Contemplate death and feel a stronger sense of life: an afternoon spent in Auvers-sur-Oise

 

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I’ve always had a great interest in tortured artists. I’m not entirely sure why, but I feel that it has something to do with the fact that there’s a part of me that feels understood by them, the part of me that feels a little lost and always pondering life’s deepest and darkest questions. I find beauty in the way that they bring light to pain, beauty because it’s a natural part of being human and living life. Tortured artists help us to remember that our pain can be used to create beauty.

I’ve always felt intrigued by the works of Vincent Van Gogh, most notably his Starry Night (Yes, I know. I’m completely cliché) and his works displaying the everyday life, painting those everyday moments the way they actually appear, sometimes dreary and sad, the reality of how life can be. It’s not all sunshine and butterflies all of the time (though I like it equally when it is).

That’s why when I learned not only about the beauty of the small village of Auvers-sur-Oise but also about Vincent Van Gogh’s small stay there before his untimely death, I was immediately intrigued and put it on my list of places to go during my Toussaint break.

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A breath of fresh air: getting out of the city

Big cities have a way of charming our souls. We can get lost in those big cities, feeling the weight of the endless possibilities. We may even start to fall in love with those cities, feeling captivated by it’s wonderments.

But sometimes, those big cities can start to feel like black holes of the everyday monotonous routine. We can feel trapped by it, instead of captivated by it. We can start to feel overwhelmed by the familiarity, feeling we need a fresh perspective and a sense of wonderment back in our lives.

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*sigh*: Culture shock and Paris

The first time I attempt to actually give a comment/opinion/try my best to contribute to the class discussion in my compared literature class, my lack of interaction with actual French speakers is minimal, so thus, I stumble over my words, realizing that in some ways I’m forgetting how to speak French, thus making a fool of myself. Did my professor understand what I was trying to say? Most definitely not. *sigh* Well that was awkward.

It’s rush hour, and in trying to get home the man in front of me as I walk onto the metro train stops right in the middle, not realizing that there are about 20 billion other people trying to get on. They start to push me to keep going forward, but I can’t because said man is in the way. Before I can say anything to him though, they push me just enough that I bump into him and the dumbass finally realizes, that oh “yes, sir, this is fucking rush hour in Paris, so quit being a selfish asshole and move into the empty spaces.” *sigh* I hate metro rush hour.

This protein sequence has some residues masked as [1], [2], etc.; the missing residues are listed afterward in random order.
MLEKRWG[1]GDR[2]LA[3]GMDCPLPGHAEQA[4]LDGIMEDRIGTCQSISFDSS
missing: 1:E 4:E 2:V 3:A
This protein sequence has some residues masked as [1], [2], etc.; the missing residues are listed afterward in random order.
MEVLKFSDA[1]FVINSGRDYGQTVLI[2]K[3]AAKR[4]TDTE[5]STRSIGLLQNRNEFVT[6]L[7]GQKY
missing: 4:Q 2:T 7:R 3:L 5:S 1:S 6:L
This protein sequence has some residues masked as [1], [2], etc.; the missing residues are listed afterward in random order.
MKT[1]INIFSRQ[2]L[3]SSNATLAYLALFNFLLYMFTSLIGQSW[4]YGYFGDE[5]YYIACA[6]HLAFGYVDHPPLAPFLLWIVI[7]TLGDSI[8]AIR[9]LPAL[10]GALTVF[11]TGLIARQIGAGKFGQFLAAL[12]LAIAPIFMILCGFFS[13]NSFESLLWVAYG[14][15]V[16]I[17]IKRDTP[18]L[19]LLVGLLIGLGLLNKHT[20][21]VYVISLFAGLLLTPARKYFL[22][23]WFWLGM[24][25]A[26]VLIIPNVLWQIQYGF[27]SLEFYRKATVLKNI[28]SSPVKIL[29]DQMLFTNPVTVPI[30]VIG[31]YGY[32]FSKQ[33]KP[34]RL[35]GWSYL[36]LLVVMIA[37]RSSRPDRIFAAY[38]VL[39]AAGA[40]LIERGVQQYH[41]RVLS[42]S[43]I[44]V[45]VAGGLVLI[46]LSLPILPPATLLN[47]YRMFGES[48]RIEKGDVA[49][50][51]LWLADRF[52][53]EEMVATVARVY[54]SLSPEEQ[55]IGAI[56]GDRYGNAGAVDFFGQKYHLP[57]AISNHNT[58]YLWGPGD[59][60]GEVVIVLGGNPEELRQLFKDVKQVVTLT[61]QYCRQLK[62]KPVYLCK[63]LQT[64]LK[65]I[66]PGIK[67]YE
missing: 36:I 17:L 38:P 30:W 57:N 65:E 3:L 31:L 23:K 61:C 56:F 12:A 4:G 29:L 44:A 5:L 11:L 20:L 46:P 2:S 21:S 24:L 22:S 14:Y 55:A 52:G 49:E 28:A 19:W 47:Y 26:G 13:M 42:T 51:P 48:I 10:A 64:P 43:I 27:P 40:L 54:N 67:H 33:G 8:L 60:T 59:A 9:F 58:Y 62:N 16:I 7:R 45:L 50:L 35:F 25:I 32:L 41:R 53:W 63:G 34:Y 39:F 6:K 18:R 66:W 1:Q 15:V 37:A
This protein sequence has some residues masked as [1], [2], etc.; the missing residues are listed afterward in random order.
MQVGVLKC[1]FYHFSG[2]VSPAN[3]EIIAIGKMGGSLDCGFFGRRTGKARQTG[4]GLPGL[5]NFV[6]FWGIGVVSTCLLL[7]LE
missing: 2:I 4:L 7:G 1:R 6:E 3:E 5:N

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A small fish bumbling about in a very large pond: finding normalcy in Paris

Today marks a month (4 weeks) since I’ve been living in Paris. It feels both like a long time and yet not enough time since I left the United States.

Last night I was watching the movie Midnight in Paris (ever seen that?), and all I could think was “Wow, if only Paris was actually this romantic,” because let’s be honest, my first month here in Paris hasn’t exactly been smooth sailing as well as the fact that outside of the center of the city, Paris has many parts that are the furthest thing from romantic. In fact, they are just downright normal. That’s right. Normal. Nothing too exciting about a good majority of it. Some parts can even be slightly annoying/repulsive, like the piss-smelling metro at rush hour. For some reason, some locals refuse to move out of your way, even though you keep politely repeating “Pardon, Excusez-moi,” because you needing to get off at this stop is your problem and why should they have to move?

That’s what my life has been about this past month: adapting to my life in Paris and creating a sense of normalcy here, something that has turned out to be the not so easy thing to do. Paris is massive, and I feel quite the small, tiny, microscopic fish in a very large pond.

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